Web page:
100 swine flu deaths in Maharashtra already this year
Officials confirmed nine patients in Mumbai are being treated for H1N1 and 521 across Maharashtra — with Pune and Nashik reporting a bulk of the casesUpdated: May 08, 2017 15:50 IST
Swine flu deaths across Maharashtra increased four-fold in the first three months of 2017.
From January 1 to April 10, more than 100 deaths were recorded compared to a total of 25 in 2016.
Officials confirmed nine patients in Mumbai are being treated for H1N1 and 521 across Maharashtra — with Pune and Nashik reporting a bulk of the cases.
Infectious diseases experts said across the state, 7,581 suspected cases have been reported and more than 23,000 people have been vaccinated against the H1N1 influenza.
Dr Mini Khetarpal, epidemiology in-charge at the Brihanmumbai Municipal Corporation (BMC), however, said Mumbai is yet to witness a spread of the virus. “The cases reported in Mumbai are sporadic and we expect a few cases around this time of the year. It’s a seasonal trend,” Khetarpal said.
Swine flu is a respiratory disease caused by influenza viruses. It infects the respiratory tract resulting in barking cough, decreased appetite, nasal secretions and can be transmitted easily through the air, skin, saliva and contaminated surfaces.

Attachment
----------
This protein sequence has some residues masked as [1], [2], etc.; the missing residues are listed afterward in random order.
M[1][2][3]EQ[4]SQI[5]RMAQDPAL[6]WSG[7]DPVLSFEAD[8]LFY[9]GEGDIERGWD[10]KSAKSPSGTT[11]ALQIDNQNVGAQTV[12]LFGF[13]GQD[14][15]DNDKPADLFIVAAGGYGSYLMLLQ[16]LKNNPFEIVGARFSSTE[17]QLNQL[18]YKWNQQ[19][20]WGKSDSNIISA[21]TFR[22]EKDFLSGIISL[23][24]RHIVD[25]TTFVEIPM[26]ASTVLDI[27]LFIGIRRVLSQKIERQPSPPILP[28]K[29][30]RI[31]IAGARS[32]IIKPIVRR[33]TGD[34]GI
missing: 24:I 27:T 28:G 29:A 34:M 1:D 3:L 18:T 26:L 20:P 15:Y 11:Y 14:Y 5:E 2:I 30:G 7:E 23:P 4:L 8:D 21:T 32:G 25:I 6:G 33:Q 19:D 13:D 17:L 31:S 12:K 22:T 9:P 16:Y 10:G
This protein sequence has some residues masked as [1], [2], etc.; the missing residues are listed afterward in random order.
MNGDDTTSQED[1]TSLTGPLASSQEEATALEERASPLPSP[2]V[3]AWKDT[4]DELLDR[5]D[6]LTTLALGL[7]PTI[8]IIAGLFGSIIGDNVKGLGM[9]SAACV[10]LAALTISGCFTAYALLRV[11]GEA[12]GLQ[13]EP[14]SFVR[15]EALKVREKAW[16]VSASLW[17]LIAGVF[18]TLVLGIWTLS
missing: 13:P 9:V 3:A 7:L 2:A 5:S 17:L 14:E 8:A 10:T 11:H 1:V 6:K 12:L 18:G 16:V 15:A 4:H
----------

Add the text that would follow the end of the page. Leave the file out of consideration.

One of the many reasons for the cause of the spread is changing climate and the difference in maximum and minimum temperatures in the state and city. Mumbai alone recorded a difference of 14 degrees, with the night temperature at 21.2 degrees Celsius (2.3 degrees below normal) and day at 35.2 degrees Celsius (2 degrees above normal) on April 9-10. “There is a possibility that temperature difference is creating a favourable environment for the virus. We have already released advisories in affected regions like Nashik, Pune and Aurangabad, and for high-risk groups such as pregnant women, cancer and HIV patients, children and the elderly population,” said Dr Pradip Awate, state surveillance officer, Integrated Disease Surveillance Programme In 2015, statewide vaccination programmes were conducted after the H1N1 epidemic claimed 906 lives. Experts said the effect of the vaccination might be wearing off.
Dr Om Shrivastav, consultant for infectious diseases, said the reasons need to be scientifically studied to know the demography of the virus. “We need to check if 20% or more fatalities out of the total are from high-risk groups. As the virus is more likely to affect the high-risk groups if the fatalities are reported in people with relatively better immune system, then it’s possible that the virus is behaving differently. A different plan of action will then be needed to tackle the spread,” Shrivastav said.
Another reason cited is antigen shift, a process by which two or more different strains of a virus, or strains of two or more different viruses, combine to form a new subtype having a mixture of the surface antigens of the two or more original strains. “Influenza antigen is likely to shift globally. But there needs to be a scientific study to confidently say that there is an antigen shift in the virus,” said an expert.